• Inter-city Buses – These buses provide 750 million passenger trips each year with support from a low federal subsidy. They provide transportation for many rural and suburban dwellers into nearby job centers and play an important role in connecting densely populated urban centers. Each bus can keep as many as 55 cars off the nation’s highways.
  • Telework/Telecommuting – An entire region’s transportation system can benefit when employers allow employees to work from home, thus helping to reduce the traffic load at times of heavy congestion.
  • Local Street Connectivity – Improving the connectivity of local roads to offer multiple routes and alternatives to interstates and major highways can also help reduce congestion.

Determining Infrastructure Spending’s Impact on the Economy

A recent report from the Rand Corp. examines “Highway Infrastructure and the Economy: Implications for Federal Policy.” It provides a literature review on the fiscal outcomes of highway infrastructure spending, its connection with the larger U.S. economy, and avenues for future research. Among the patterns the report identifies in the literature:

  • While research has identified positive effects of highway infrastructure on economic outcomes (in particular productivity and output), studies often do not take the next step of calculating whether the benefits stemming from the infrastructure outweigh the costs of building it.
  • Private capital investment tends to have larger effects on economic outcomes than public capital investment or highway investment.
  • Not just the quantity but the condition of infrastructure and its level of congestion may be important for inducing positive economic benefits.

Rand contends that current fiscal challenges demand that the federal government focus its financing on only those projects expected to have large net benefits across vast geographic regions. The report also recommends more quantitative analysis of changes in productivity, output and employment to allow for a more complete assessment of highway infrastructure investment.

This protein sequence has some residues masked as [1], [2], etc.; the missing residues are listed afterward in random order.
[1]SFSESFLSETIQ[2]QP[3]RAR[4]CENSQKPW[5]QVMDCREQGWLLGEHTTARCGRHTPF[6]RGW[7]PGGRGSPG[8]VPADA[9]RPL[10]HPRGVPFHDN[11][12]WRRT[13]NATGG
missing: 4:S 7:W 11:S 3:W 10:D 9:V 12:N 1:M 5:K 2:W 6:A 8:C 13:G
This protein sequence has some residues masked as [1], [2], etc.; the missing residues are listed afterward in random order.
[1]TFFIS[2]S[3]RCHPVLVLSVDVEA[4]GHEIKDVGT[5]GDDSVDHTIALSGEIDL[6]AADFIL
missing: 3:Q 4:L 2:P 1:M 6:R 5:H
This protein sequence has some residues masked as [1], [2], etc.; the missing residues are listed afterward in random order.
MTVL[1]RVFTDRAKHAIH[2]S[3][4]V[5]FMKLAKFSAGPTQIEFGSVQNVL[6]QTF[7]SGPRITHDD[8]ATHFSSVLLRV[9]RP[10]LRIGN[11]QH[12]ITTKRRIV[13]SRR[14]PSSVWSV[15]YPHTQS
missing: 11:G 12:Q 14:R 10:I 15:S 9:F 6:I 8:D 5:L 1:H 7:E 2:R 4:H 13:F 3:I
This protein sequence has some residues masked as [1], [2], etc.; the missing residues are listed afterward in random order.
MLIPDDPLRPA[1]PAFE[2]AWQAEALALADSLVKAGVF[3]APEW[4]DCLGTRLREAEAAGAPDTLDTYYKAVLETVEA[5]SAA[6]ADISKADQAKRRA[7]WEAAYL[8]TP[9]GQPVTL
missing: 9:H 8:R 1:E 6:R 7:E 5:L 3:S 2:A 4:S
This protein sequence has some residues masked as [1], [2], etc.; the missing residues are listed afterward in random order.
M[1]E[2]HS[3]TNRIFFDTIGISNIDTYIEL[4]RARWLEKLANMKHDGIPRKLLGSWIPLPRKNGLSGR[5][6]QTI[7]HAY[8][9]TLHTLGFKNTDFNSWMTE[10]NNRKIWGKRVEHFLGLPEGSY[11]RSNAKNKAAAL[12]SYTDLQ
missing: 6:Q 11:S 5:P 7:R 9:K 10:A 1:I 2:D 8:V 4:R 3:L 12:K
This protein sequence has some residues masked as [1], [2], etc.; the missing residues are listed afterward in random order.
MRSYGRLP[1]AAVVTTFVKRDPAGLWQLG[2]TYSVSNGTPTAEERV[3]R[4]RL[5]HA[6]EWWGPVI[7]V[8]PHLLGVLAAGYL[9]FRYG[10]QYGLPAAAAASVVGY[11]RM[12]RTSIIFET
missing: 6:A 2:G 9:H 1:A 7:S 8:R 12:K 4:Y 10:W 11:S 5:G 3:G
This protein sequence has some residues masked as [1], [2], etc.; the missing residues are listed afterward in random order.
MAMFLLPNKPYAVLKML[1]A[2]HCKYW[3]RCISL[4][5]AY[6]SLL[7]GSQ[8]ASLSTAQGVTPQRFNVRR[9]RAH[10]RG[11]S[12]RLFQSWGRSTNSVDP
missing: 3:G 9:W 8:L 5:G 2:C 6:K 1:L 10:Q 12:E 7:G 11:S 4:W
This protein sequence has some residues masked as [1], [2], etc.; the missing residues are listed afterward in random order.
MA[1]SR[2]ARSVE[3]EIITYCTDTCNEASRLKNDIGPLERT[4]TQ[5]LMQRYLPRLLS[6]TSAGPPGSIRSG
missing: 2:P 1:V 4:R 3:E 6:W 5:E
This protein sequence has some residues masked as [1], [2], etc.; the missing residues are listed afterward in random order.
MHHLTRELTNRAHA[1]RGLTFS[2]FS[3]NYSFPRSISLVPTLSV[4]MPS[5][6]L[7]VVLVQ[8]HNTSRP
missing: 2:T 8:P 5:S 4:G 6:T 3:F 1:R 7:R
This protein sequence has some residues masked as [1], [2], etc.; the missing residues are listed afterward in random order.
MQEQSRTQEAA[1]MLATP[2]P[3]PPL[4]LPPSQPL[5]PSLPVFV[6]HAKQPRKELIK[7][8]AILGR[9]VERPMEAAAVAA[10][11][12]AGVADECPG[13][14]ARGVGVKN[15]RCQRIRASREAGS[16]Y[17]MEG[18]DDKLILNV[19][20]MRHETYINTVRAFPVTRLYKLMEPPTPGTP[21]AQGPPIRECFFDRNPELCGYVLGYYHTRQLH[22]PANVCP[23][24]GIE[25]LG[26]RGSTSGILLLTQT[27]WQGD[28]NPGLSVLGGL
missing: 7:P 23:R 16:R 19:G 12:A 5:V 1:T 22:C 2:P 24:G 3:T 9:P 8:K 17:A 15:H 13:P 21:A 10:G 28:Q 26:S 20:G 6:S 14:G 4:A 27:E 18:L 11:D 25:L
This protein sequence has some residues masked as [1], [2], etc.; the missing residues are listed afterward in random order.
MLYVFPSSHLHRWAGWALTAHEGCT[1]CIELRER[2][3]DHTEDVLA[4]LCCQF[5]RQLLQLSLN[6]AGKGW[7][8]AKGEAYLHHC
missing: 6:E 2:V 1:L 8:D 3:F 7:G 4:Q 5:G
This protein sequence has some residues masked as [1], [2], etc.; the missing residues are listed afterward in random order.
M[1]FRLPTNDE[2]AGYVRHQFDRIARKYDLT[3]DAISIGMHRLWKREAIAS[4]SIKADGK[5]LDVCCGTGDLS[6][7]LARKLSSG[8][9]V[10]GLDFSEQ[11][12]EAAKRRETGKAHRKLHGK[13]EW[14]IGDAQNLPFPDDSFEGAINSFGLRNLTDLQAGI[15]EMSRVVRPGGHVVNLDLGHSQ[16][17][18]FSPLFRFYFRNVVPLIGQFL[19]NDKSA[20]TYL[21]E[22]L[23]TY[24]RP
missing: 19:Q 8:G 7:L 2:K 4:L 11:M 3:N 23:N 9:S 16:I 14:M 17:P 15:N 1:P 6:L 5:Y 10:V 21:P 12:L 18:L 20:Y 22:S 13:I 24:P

Future of Transportation Finance

Work on a new federal transportation authorization bill continues in Washington but Streetsblog Capitol Hill reported Friday that many are becoming convinced that a six-year bill likely won’t be in the cards this year.

One thing that has resulted from recent hearings on authorization is a collection of reports on the financing of infrastructure. The Joint Committee on Taxation recently produced an “Overview of Selected Tax Provisions Relating to the Financing of Infrastructure.” The report includes sections on public-private partnerships, tax-exempt government bonds, private activity bonds, the now-expired Build America Bonds program and national infrastructure bank proposals.

The Congressional Budget Office highlighted “Alternative Approaches to Funding Highways” in a recent report, including potential VMT taxes.

While Obama Administration officials were recently forced to disavow a proposal that was part of a draft transportation bill and which would have created a new office to explore the feasibility of a VMT system, many have recommended the nation eventually transition from the gas tax to a revenue system based on vehicle miles traveled. A coalition called the Mileage-Based User Fee Alliance (which includes several state departments of transportation and representatives of the private sector) has come out with a handy two-page primer of FAQs on VMT revenue collection which briefly addresses some of the chief concerns expressed about such a system as well as how research and pilot projects might proceed in the years ahead and help to alleviate some of those concerns.